Date of Award

5-2019

Degree Type

Honors College Thesis

Department

Human Performance and Recreation; Kinesiology

First Advisor

Stephanie McCoy, Ph.D.

Advisor Department

Human Performance and Recreation; Kinesiology

Abstract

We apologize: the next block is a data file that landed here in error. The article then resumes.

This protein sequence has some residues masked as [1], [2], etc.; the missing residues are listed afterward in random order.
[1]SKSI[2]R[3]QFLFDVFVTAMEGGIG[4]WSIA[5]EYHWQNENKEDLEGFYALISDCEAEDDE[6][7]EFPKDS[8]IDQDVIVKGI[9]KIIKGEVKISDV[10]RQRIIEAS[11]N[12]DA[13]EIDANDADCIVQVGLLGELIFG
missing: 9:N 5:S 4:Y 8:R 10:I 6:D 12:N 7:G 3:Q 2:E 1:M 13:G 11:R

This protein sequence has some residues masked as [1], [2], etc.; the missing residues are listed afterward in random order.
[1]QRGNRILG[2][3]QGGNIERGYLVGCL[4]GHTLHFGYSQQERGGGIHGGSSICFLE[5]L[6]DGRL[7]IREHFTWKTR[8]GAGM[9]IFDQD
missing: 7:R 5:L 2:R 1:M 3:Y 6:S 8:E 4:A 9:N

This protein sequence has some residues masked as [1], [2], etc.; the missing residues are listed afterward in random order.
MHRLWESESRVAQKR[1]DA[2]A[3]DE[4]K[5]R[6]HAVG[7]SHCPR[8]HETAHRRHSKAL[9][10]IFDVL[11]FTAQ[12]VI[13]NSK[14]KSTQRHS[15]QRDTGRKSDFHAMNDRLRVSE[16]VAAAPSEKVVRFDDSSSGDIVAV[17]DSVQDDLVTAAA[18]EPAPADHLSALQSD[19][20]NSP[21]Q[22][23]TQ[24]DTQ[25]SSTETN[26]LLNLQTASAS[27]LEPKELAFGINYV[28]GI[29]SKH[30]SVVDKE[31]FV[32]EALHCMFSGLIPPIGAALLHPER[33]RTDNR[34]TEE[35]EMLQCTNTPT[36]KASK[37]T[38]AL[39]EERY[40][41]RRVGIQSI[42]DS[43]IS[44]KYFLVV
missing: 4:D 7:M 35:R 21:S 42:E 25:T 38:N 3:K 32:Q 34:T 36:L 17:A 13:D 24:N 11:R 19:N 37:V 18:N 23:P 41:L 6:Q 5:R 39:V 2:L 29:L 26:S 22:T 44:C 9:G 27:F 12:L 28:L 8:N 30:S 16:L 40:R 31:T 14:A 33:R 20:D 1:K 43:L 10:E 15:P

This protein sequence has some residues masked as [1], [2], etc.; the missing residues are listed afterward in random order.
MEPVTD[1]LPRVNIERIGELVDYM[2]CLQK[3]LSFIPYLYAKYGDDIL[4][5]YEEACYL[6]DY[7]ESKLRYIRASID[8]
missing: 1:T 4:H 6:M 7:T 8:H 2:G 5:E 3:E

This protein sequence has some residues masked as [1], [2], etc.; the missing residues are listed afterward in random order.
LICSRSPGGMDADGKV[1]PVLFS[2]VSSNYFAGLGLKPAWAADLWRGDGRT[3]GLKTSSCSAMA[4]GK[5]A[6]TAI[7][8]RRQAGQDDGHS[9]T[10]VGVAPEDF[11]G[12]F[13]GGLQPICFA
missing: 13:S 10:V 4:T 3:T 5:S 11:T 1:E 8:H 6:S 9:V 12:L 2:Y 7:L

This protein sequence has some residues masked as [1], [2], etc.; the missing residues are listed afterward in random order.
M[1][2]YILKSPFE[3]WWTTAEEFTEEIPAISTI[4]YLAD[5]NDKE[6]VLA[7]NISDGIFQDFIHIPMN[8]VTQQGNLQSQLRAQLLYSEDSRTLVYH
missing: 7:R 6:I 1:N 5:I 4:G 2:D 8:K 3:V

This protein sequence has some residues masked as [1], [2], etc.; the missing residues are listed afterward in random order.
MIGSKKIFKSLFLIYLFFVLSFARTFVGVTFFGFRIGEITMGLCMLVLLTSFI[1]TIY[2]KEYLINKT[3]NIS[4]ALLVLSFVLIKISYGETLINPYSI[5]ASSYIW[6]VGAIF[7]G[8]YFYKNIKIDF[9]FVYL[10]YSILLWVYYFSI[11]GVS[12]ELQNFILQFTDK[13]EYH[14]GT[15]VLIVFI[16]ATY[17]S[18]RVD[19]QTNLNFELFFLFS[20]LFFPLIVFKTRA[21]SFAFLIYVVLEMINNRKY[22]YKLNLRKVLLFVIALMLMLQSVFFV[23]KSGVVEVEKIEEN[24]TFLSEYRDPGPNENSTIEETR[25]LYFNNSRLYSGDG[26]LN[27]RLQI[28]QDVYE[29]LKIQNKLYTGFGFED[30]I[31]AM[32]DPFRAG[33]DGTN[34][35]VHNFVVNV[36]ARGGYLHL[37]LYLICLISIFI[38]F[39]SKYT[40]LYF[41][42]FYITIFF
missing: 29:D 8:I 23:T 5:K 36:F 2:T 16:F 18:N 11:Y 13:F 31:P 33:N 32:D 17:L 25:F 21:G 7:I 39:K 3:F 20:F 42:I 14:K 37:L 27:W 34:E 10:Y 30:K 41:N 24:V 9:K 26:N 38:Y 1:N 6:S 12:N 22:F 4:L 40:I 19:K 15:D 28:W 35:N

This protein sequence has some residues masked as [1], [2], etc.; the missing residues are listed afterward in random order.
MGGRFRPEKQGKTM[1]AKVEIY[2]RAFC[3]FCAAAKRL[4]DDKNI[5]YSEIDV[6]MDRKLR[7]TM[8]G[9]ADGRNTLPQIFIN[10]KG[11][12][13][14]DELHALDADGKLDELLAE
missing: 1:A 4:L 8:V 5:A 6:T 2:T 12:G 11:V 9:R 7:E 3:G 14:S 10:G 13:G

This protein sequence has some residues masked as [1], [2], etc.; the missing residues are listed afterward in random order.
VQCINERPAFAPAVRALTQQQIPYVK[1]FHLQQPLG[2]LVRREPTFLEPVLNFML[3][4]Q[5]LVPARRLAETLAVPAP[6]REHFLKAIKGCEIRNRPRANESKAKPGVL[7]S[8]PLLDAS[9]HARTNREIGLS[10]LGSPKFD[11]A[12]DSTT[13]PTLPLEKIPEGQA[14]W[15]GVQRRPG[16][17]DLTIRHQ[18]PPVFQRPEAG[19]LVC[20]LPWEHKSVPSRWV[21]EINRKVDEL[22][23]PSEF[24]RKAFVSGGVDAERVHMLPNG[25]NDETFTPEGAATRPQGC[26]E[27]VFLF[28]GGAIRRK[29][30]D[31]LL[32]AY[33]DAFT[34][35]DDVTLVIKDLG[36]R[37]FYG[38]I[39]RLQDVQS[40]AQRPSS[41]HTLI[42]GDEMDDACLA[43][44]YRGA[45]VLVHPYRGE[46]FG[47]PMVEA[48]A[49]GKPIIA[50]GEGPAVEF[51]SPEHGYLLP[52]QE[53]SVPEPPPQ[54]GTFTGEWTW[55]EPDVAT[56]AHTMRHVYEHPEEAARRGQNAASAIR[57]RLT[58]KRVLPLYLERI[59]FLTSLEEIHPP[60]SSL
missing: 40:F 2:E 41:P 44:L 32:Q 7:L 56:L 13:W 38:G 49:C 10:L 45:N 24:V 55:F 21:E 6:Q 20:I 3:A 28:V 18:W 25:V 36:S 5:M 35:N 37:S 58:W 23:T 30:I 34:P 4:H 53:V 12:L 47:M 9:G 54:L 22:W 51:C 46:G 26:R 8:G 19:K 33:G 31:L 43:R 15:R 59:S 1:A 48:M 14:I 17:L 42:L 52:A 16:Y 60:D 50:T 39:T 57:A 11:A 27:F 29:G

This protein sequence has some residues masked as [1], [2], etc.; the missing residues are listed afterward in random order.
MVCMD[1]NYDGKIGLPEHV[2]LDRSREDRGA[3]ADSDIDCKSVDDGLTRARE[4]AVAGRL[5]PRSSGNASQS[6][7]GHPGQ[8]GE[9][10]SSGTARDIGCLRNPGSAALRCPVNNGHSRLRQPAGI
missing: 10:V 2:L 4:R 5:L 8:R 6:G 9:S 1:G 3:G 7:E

Consuming artificially-sweetened beverages instead of sugar-sweetened beverages is becoming increasingly popular among those who want to lose weight, have medical conditions that prohibit intake of sugar, or want to improve overall health. However, little research has been conducted on the repercussions of the intake of these diet drinks, specifically on how they affect the cardiovascular system. The purpose of this study was to examine the acute effects of artificially-sweetened beverages on cardiovascular health. Eight participants with no pre-existing heart conditions underwent two separate appointments, one where they consumed a 12 oz. water and one where they consumed a 12 oz. diet cola. Pulse wave analysis (PWA), including systolic blood pressure, diastolic blood pressure, mean arterial pressure, and heart rate; and pulse wave velocity (PWV), which measures arterial stiffness, were examined at baseline, 30, 60, 90, and 120 minutes post water and diet cola consumption. No significant changes to PWA or PWV measurements were observed for either beverage. This analysis demonstrates that artificially-sweetened beverages have no acute effects on cardiovascular health, in regards to PWA and PWV. More studies are needed to fully examine the risks of diet drinks on heart health.

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